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Oncotarget: Subtypes of thymic epithelial tumors independent of WHO type

These Oncotarget results may reflect the unselected patient population enrolled in these studies, including no selection for WHO histologic subtype or molecular aberrations.

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IMAGE: Candidate therapeutics tested for TH4 subtype in IU-TAB-1 cell line. Experimental dose-response curves assessing relative growth (Hoechst staining of DNA), proliferation (Ki67), viability (DRAQ7 assay), and apoptosis (caspase) for (A)... view more 

Credit: Correspondence to - Sukhmani K. Padda - sukhmani.padda@cshs.org

Oncotarget published "Genomic clustering analysis identifies molecular subtypes of thymic epithelial tumors independent of World Health Organization histologic type" which reported that genomic information from 102 evaluable TETs from The Cancer Genome Atlas dataset and from the IU-TAB-1 cell line underwent clustering analysis to identify molecular subtypes of TETs.

Six novel molecular subtypes of TETs from the TCGA were identified, and there was no association with WHO histologic subtype.

The IU-TAB-1 cell line clustered into the TH4 molecular subtype and in vitro testing of candidate therapeutics was performed.

Sensitivity to nelfinavir was due to the IU-TAB-1 cell line's gain-of function mutation in PIK3CA and amplification of genes observed from array comparative genomic hybridization, including AURKA, ERBB2, KIT, PDGFRA and PDGFB, that are known upregulate AKT, while resistance to everolimus was primarily driven by upregulation of downstream signaling of KIT, PDGFRA and PDGFB in the presence of mTORC1 inhibition.

The Oncotarget authors present a novel molecular classification of TETs independent of WHO histologic subtype, which may be used for preclinical validation studies of potential candidate therapeutics of interest for this rare disease.

Dr. Sukhmani K. Padda from The Stanford University School of Medicine/Stanford Cancer Institute said, "Thymic epithelial tumors (TETs) are rare tumors that represent a wide spectrum of disease from the indolent thymoma to the more aggressive thymic carcinoma."

Thymoma subtypes include A, AB, B1, B2, B3, and other rare categories; in addition, there are TET subtypes of thymic carcinoma and thymic neuroendocrine tumor.

There have been several molecular analyses performed on TETs, with the The Cancer Genome Atlas reporting on a comprehensive multi-omic analysis of 117 TETs.

Despite the advancement in molecular diagnostics, the molecular aberrations and molecular subtypes discovered from the TCGA have not yet affected therapeutic decisions.

These Oncotarget results may reflect the unselected patient population enrolled in these studies, including no selection for WHO histologic subtype or molecular aberrations.

The goals were to identify novel molecular subtypes of TETs and examine their association with WHO histologic subtypes, and to present a proof-of-concept approach of preclinical validation of candidate therapeutics in a molecularly classified cell line for potential further clinical investigation in this rare disease.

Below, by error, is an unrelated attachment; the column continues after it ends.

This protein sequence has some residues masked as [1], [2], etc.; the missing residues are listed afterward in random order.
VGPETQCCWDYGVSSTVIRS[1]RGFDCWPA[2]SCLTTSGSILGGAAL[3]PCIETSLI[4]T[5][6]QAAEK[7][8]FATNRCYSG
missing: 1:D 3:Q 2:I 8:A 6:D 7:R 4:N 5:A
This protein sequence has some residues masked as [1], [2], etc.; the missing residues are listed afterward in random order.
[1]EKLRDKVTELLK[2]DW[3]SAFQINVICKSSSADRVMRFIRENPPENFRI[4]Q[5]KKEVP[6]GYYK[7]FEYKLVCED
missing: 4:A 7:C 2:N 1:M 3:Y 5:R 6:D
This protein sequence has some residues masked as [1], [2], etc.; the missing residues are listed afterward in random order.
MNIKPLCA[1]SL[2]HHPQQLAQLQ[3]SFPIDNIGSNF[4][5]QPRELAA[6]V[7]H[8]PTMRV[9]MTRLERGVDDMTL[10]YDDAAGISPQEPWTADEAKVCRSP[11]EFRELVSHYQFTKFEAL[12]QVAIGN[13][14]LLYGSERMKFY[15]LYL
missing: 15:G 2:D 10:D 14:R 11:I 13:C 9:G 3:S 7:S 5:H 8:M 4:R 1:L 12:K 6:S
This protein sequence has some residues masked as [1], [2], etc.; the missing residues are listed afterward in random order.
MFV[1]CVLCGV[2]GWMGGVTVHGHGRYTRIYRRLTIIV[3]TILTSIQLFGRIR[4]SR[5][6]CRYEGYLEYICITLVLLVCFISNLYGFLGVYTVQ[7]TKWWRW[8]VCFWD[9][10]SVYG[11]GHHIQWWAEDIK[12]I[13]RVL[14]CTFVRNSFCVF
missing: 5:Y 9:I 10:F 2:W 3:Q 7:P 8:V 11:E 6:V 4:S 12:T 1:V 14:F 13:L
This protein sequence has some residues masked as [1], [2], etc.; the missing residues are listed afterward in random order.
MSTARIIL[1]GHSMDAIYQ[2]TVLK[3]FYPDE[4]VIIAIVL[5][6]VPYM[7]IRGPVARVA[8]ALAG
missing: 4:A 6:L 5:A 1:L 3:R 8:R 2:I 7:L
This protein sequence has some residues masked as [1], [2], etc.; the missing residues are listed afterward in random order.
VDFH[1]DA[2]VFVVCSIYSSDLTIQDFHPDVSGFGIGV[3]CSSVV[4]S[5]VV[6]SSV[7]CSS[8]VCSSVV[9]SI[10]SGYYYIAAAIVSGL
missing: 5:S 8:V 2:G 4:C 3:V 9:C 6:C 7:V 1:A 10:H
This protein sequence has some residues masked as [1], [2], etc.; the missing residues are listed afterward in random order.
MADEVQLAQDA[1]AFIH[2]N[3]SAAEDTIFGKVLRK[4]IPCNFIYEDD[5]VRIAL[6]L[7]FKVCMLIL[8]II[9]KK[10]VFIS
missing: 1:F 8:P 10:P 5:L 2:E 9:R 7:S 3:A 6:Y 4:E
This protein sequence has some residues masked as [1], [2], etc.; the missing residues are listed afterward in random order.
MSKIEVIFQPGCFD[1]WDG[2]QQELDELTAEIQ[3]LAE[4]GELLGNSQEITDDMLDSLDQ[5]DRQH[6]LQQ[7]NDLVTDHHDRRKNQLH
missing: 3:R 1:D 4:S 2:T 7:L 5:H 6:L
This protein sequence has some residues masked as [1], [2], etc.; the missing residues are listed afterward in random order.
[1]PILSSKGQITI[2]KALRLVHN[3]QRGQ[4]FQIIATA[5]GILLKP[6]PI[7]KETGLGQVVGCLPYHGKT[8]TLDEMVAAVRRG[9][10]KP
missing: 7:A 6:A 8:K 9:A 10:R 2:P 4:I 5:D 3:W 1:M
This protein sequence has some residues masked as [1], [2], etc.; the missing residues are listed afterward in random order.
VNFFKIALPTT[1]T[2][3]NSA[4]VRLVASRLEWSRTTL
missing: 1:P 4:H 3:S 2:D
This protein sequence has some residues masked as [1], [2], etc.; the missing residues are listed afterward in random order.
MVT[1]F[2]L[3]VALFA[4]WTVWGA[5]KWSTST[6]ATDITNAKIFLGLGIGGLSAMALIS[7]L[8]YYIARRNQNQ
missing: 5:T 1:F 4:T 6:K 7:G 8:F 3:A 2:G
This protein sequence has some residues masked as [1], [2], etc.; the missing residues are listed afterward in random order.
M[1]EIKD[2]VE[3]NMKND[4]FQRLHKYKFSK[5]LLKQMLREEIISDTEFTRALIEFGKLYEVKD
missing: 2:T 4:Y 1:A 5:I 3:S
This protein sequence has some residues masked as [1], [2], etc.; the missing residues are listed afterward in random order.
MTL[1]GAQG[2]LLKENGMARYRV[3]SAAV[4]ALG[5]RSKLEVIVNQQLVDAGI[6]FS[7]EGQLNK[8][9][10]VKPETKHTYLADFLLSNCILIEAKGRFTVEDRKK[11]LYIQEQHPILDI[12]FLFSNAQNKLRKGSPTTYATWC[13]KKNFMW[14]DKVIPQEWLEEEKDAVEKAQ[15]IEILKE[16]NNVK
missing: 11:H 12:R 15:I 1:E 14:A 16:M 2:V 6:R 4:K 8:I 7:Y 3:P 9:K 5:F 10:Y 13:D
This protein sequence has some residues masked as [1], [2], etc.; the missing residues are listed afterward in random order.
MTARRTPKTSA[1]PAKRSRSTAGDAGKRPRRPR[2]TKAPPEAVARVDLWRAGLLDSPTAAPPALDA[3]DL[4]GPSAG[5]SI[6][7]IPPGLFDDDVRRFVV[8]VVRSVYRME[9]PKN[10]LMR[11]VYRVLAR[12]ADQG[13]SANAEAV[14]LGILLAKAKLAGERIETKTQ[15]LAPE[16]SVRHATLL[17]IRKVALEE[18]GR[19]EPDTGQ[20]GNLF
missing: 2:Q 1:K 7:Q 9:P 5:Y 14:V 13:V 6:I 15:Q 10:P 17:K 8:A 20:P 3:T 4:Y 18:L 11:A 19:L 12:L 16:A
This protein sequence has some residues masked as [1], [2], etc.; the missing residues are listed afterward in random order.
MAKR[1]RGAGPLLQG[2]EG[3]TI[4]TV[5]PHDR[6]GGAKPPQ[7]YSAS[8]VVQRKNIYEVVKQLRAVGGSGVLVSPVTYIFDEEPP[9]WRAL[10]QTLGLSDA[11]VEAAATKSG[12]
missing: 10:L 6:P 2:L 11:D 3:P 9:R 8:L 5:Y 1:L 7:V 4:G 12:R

The Padda Research Team concluded in their Oncotarget Research Output that preclinical models for TETs are limited to a handful of cell lines and clinical trials are limited to single-arm phase II studies.

This computational analysis involves data available from tests used routinely in the clinical setting such as targeted next generation sequencing assays, including gene mutations, copy number variations, and chromosomal aberrations.

In this study, computational analysis of the TCGA dataset reveals an updated molecular classification of TETs and identifies 6 unique molecular subtypes; importantly, these subtypes are independent of WHO histologic subtypes.

Only the IU-TAB-1 cell line underwent clustering analysis and was used for preclinical testing of candidate therapeutics for one of the six identified molecular subtypes from the TCGA. Although the IU-TAB-1 cell line reflects the predominant histotype of type AB thymoma from the TCGA dataset and has been extensively characterized by both whole exome sequencing and aCGH, its inherent limitations include generation from an early stage tumor and representation of a histotype that portends a better prognosis and less metastatic potential.

Therefore, future work should involve further genomic characterization and clustering analyses of TETs, particularly from metastatic tumors, and generation of diverse TET cell lines to evaluate whether this proof-of-concept approach of preclinical candidate therapeutic testing in molecularly classified cell lines is promising for clinical translation in patients with this rare disease.

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DOI - https://doi.org/10.18632/oncotarget.27978

Full text - https://www.oncotarget.com/article/27978/text/

Correspondence to - Sukhmani K. Padda - sukhmani.padda@cshs.org

Keywords - thymic epithelial tumor, thymoma, genomics, clustering, computational analysis

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